History & Cultures

FEATURES

Video
Join marine archeologists as they trace the history of the Trouvadore , a slave ship bound for Cuba that wrecked in the Turks and Caicos Islands in 1841, and the ship’s passengers unusual path...
Bikini Atoll, formed over millions of years around an island in the Pacific...
Boats Connect Us to the Ocean More than any other objects, boats symbolize...
One hundred years after it sank on April 15, the RMS Titanic still rests on the...

LATEST POSTS

For many years, shark fin soup has been a popular delicacy at weddings and formal occasions in China. Recently, it has become clear that shark-fin removal is cruel to sharks and severely damages shark populations. Claudia Li, a...
The Charles W. Morgan sailing en route to Newport on June 15, 2104. Built in...
Join marine archeologists as they trace the history of the Trouvadore , a...

LEARN MORE

The ocean was the world's highway, and ships brimming with precious cargoes plied the waters. These merchant ships were...
Sea ice is typically viewed as the domain of physical and natural scientists, the oceanographers, marine biologists, climate modelers, and navigators of the world. It is easy to forget another...
Roberts dressed in embroidered coats and hats with feathered plumes, like an elegant gentleman. One of the most successful pirates of all, he captured 400 vessels in just three years! Learn about...
CREDIT: Smithsonian Arctic Studies Center Basque Whalers Background Having already learned to hunt large whales in the Bay of Biscay in the 13th through 15th centuries, Basques began arriving in the...
"This World of Ours, Does not feel steady, We keep rotating, Oi! What will happen to us?" This is one of the questions that a group of performers from the Pacific island of Tuvalu is posed to...
An underwater archaeological stratigraphy reveals the different levels of soil in Hare Harbor, Quebec. The stratigraphy – a process archeologists use to help date materials by identifying soil layers...
The ocean holds a lot of history. Warships from World War II have been found on the floor of the Atlantic Ocean through the use of sonar technology and are being explored before they give in to the...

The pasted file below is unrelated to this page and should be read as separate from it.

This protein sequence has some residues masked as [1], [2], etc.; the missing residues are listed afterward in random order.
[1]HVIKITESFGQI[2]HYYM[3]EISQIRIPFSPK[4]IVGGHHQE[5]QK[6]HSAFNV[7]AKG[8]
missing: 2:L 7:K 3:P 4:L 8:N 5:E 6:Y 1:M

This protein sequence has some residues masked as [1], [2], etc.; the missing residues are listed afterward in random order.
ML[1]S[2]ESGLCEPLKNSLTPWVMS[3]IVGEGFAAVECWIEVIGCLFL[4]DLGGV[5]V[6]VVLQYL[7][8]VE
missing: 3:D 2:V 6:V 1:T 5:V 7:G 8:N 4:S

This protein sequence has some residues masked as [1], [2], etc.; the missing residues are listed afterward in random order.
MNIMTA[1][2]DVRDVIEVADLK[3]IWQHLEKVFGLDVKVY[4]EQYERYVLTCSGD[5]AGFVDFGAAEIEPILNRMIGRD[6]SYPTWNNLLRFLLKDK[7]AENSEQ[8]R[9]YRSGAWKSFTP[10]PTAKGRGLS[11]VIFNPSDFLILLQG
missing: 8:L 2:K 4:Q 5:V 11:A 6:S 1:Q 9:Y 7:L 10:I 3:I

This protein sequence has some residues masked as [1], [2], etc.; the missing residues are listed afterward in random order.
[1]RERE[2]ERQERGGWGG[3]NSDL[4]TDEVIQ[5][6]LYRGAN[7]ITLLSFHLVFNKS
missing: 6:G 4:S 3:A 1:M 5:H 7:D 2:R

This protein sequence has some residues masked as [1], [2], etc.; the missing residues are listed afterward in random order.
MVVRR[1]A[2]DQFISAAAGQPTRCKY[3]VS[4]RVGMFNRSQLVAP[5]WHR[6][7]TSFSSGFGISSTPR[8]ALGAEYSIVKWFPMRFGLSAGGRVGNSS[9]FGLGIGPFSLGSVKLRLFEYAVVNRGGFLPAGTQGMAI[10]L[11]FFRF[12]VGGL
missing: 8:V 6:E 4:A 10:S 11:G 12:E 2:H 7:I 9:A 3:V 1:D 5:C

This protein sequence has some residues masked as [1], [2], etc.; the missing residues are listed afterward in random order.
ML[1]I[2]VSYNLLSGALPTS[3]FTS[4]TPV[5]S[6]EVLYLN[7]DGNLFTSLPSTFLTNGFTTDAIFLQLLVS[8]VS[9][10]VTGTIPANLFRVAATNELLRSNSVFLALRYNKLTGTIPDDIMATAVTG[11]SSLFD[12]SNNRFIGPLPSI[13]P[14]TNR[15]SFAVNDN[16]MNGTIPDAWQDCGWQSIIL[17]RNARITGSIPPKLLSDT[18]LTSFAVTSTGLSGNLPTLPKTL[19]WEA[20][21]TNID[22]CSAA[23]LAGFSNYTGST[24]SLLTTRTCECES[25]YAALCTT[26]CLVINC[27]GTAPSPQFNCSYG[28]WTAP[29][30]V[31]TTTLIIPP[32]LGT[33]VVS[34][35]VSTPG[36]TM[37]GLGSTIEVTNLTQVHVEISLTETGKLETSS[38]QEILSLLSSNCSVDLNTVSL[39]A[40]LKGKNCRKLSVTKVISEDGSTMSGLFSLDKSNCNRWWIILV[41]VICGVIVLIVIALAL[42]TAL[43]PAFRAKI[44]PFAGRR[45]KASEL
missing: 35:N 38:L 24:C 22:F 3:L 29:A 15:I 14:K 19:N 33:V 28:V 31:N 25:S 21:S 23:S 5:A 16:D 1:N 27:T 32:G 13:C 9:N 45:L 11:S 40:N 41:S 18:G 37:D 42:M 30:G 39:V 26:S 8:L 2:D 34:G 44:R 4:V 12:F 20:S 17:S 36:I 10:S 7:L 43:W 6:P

Master carver Douglas Chilton rides at the prow of his creation—the Raven Spirit canoe—at its ceremonial launch in Washington, D.C. The canoe is now on display in the Smithsonian’s Sant Ocean Hall...
Excavations between 2002 through 2011 at Hare Harbor have shown that this site was a whaling and fishing station occupied by Basque and Inuit assistants ca. 1680-1730. Archaeologists have uncovered a...
On March 1, 1954, the United States military tested nuclear bombs in the ocean around Bikini Atoll in the Pacific Ocean to see what kind of damage they would do to ships. The largest explosion was...
2012 marked the 70th anniversary of a series of World War II battles in the Pacific Ocean and on its islands, which are collectively known as the “Pacific theatre.” While the battles are long over,...
Douglas Chilton uses traditional carving tools to shape the Raven Spirit canoe. Chilton—a master carver and member of the Tlingit Nation—transformed the log into a 26-foot-long, traditional...
Fish spears and fish weirs—fish traps placed in rivers—are traditional ways of catching salmon on rivers. More about raven spirit can be found in our Raven Spirit featured story.
As soon as Dampier set foot in Australia, he began making observations and collecting specimens of plants, which he carefully pressed between the pages of books to be studied by the “ingenious” and “...
Fish swim around the wreck of the HMT Bedfordshire , an Arctic fishing trawler that was converted into an anti-submarine warship during World War II. Originally part of Great Britain's Royal Navy, it...
The waters of New Guinea teemed with exotic fishes and crabs, which were faithfully depicted by William Dampier’s artist. When Dampier’s book A Voyage to New Holland was published in 1703,...
Over the course of a year, Douglas Chilton skillfully chipped away at a cedar log with traditional tools used by his ancestors for generations. Chilton, a master carver and member of the Tlingit...
Senegalese fishermen unload their catch. Traditional fishing has been a critical part of Senegal’s economy, contributing to the nation’s food security and providing jobs in many communities.
Pirates divide up the riches they plundered. Most pirates abided by their own codes of conduct, and life aboard pirate ships was more democratic than that on naval ships of the time.
Subscribe to History & Cultures